With our current pandemic, many teachers and speech and language pathologists (SLP) have had to embrace digital teaching and learning. I decided to help out by upgrading “Silly Sentences” that can be used in a digital form. There is a text only version currently located under the Vocabulary heading. I took some of the sentences, added a few new ones, and added visual cues to make a Teachers Pay Teachers product called Sentences with Semantic Errors.

The Sentences with Semantic Errors can be presented a number of ways. They can be printed out, cut, and used as flashcards. They can be given out as worksheets. They can also be assigned digitally. They are available as a Digital Download on the Teachers Pay Teachers site. With this program they can be assigned to students using Google Classroom. Students complete pages digitally and return them digitally to a teacher for feedback.

The vocabulary is appropriate for 3rd through 6th grade levels. Picture cues help to convey meaning as well as make the cards more appealing if they are displayed on a screen. Using the TPT overlay, students can fill text boxes using the tools provided. Students can provide written or typed answers.

I am linking a free sample of the first two pages pictured. Click on the button below. I am not working directly with students at this time, so I do not have a trial group. I would appreciate any recommendations or comments you may have. This free download will not include the digital overlay which is offered with purchase through TPT and is on their platform. Comments can be made by clicking on the comment cloud located in the post heading.

Click on the button above for the free 2 page sample. Click on the cover below for a direct link to TPT and the full product.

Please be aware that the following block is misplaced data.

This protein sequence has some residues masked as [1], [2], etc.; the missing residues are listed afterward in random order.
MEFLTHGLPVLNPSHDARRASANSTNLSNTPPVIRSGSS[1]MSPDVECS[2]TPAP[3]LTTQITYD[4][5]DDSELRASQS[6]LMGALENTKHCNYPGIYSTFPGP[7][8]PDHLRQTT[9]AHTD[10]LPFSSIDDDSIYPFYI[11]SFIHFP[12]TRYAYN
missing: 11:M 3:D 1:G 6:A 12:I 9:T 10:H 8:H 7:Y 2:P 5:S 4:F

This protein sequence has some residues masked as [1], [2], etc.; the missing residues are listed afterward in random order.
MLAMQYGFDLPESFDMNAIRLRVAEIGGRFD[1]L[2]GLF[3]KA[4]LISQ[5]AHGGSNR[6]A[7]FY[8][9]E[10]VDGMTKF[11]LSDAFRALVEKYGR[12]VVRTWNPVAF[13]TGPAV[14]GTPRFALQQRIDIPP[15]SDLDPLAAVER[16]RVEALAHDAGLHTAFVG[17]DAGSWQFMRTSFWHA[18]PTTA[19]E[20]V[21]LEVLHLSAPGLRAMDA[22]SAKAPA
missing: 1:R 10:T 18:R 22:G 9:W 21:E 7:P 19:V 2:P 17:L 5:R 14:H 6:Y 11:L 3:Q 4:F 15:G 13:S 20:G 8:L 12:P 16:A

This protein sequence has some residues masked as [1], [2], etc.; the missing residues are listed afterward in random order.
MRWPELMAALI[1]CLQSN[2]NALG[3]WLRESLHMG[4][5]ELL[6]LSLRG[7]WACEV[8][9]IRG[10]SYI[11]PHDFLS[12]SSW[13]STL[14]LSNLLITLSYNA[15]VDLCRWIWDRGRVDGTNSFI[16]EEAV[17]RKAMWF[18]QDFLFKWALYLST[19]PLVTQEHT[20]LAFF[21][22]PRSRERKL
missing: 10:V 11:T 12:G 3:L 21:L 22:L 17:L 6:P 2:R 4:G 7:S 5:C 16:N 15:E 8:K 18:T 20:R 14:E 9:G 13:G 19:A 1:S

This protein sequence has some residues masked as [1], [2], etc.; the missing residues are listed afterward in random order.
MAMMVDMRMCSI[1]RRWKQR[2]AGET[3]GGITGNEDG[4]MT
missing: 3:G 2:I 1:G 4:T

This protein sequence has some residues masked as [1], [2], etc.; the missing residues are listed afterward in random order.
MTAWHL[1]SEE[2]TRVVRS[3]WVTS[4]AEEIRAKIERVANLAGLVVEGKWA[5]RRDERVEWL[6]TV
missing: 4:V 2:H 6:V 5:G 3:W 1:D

Cover for Semantic Errors Product
Direct Link to TPT Product

Tips for our Homeschooled Non Verbal Students

25 Nov

COVID 19 has created an educational challenge for providing a home school education program for non verbal students. Many educators, teaching virtually, are trying to provide lessons using materials available in a student’s home environment. I have decided to highlight some of the lessons I have used in the past that would meet that need. If the student is participating by virtual means, you may need the help of a caretaker to prepare materials, model responses, and help the student. Most of the materials are common objects available to students at home.

The original posts for these activities can be found by searching in the archives of past posts under the tag Therapy Activities from Scratch and Communication Boards. The search tools can be found in the right column.

Does your student have goals such as maintaining focus, taking turns, increasing vocabulary and increasing sentence length? Many play activities only need visuals such as communication boards and props to make them into structured learning activities to address these goals. If a student has physical difficulties and is not able to manipulate objects, they can still participate by directing and making requests with a partner using a communication board or system.